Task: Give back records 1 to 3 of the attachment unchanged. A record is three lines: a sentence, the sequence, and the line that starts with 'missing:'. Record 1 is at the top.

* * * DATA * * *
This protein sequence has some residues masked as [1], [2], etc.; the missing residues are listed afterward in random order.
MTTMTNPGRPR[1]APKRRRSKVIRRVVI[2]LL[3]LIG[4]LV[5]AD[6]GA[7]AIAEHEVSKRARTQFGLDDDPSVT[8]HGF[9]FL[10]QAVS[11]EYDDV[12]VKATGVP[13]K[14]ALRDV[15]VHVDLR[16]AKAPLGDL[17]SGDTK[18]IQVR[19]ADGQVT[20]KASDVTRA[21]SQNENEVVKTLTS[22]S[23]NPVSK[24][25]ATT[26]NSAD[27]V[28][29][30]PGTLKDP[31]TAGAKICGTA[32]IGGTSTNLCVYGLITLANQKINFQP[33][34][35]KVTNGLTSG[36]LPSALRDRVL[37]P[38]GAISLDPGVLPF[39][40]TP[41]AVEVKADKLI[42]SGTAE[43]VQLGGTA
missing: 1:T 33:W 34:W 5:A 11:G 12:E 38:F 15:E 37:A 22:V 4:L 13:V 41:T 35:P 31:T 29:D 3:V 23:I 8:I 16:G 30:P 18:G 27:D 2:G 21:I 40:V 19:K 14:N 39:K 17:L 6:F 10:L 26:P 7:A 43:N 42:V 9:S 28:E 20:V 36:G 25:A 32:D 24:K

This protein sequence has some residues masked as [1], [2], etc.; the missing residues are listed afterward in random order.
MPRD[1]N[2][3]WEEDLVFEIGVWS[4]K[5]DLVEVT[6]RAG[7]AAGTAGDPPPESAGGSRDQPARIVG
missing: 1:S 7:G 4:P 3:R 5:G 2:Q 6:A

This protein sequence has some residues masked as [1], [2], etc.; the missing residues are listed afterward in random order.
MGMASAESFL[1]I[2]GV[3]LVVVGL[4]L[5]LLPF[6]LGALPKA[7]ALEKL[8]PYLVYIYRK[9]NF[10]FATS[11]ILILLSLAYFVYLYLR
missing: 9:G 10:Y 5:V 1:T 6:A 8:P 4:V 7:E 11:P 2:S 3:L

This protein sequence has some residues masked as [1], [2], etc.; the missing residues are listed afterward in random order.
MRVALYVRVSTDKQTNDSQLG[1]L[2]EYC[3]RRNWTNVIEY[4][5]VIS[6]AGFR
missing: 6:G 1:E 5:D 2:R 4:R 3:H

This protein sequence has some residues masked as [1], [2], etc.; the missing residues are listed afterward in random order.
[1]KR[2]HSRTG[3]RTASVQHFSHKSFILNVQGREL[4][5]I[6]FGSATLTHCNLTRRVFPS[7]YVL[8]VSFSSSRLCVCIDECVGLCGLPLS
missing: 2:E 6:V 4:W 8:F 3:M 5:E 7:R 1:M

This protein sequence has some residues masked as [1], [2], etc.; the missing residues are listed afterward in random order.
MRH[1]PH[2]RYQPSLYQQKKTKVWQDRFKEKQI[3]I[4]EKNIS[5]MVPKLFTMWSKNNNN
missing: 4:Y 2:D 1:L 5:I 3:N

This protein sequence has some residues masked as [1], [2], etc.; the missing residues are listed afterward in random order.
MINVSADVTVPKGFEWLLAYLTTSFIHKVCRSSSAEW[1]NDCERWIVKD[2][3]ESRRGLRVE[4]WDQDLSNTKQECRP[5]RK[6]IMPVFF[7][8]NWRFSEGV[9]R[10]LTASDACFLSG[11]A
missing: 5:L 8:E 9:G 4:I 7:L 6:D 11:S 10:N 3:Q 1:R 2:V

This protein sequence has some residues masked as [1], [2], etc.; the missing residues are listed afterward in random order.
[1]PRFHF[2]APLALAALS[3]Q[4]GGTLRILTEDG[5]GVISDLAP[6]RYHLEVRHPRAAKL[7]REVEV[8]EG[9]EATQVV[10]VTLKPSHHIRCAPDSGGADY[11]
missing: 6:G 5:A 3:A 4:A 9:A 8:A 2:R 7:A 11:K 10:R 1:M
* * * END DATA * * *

This protein sequence has some residues masked as [1], [2], etc.; the missing residues are listed afterward in random order.
MTTMTNPGRPR[1]APKRRRSKVIRRVVI[2]LL[3]LIG[4]LV[5]AD[6]GA[7]AIAEHEVSKRARTQFGLDDDPSVT[8]HGF[9]FL[10]QAVS[11]EYDDV[12]VKATGVP[13]K[14]ALRDV[15]VHVDLR[16]AKAPLGDL[17]SGDTK[18]IQVR[19]ADGQVT[20]KASDVTRA[21]SQNENEVVKTLTS[22]S[23]NPVSK[24][25]ATT[26]NSAD[27]V[28][29][30]PGTLKDP[31]TAGAKICGTA[32]IGGTSTNLCVYGLITLANQKINFQP[33][34][35]KVTNGLTSG[36]LPSALRDRVL[37]P[38]GAISLDPGVLPF[39][40]TP[41]AVEVKADKLI[42]SGTAE[43]VQLGGTA
missing: 1:T 33:W 34:W 5:A 11:G 12:E 38:F 15:E 37:A 22:V 4:L 13:V 41:T 35:P 31:T 29:D 3:V 23:I 8:I 16:G 30:P 18:G 27:D 2:G 21:I 40:V 19:K 14:N 39:K 17:L 6:F 10:L 26:P 7:A 43:N 42:V 9:S 28:E 20:V 36:G 25:A 32:D 24:K

This protein sequence has some residues masked as [1], [2], etc.; the missing residues are listed afterward in random order.
MPRD[1]N[2][3]WEEDLVFEIGVWS[4]K[5]DLVEVT[6]RAG[7]AAGTAGDPPPESAGGSRDQPARIVG
missing: 1:S 7:G 4:P 3:R 5:G 2:Q 6:A

This protein sequence has some residues masked as [1], [2], etc.; the missing residues are listed afterward in random order.
MGMASAESFL[1]I[2]GV[3]LVVVGL[4]L[5]LLPF[6]LGALPKA[7]ALEKL[8]PYLVYIYRK[9]NF[10]FATS[11]ILILLSLAYFVYLYLR
missing: 9:G 10:Y 5:V 1:T 6:A 8:P 4:V 7:E 11:P 2:S 3:L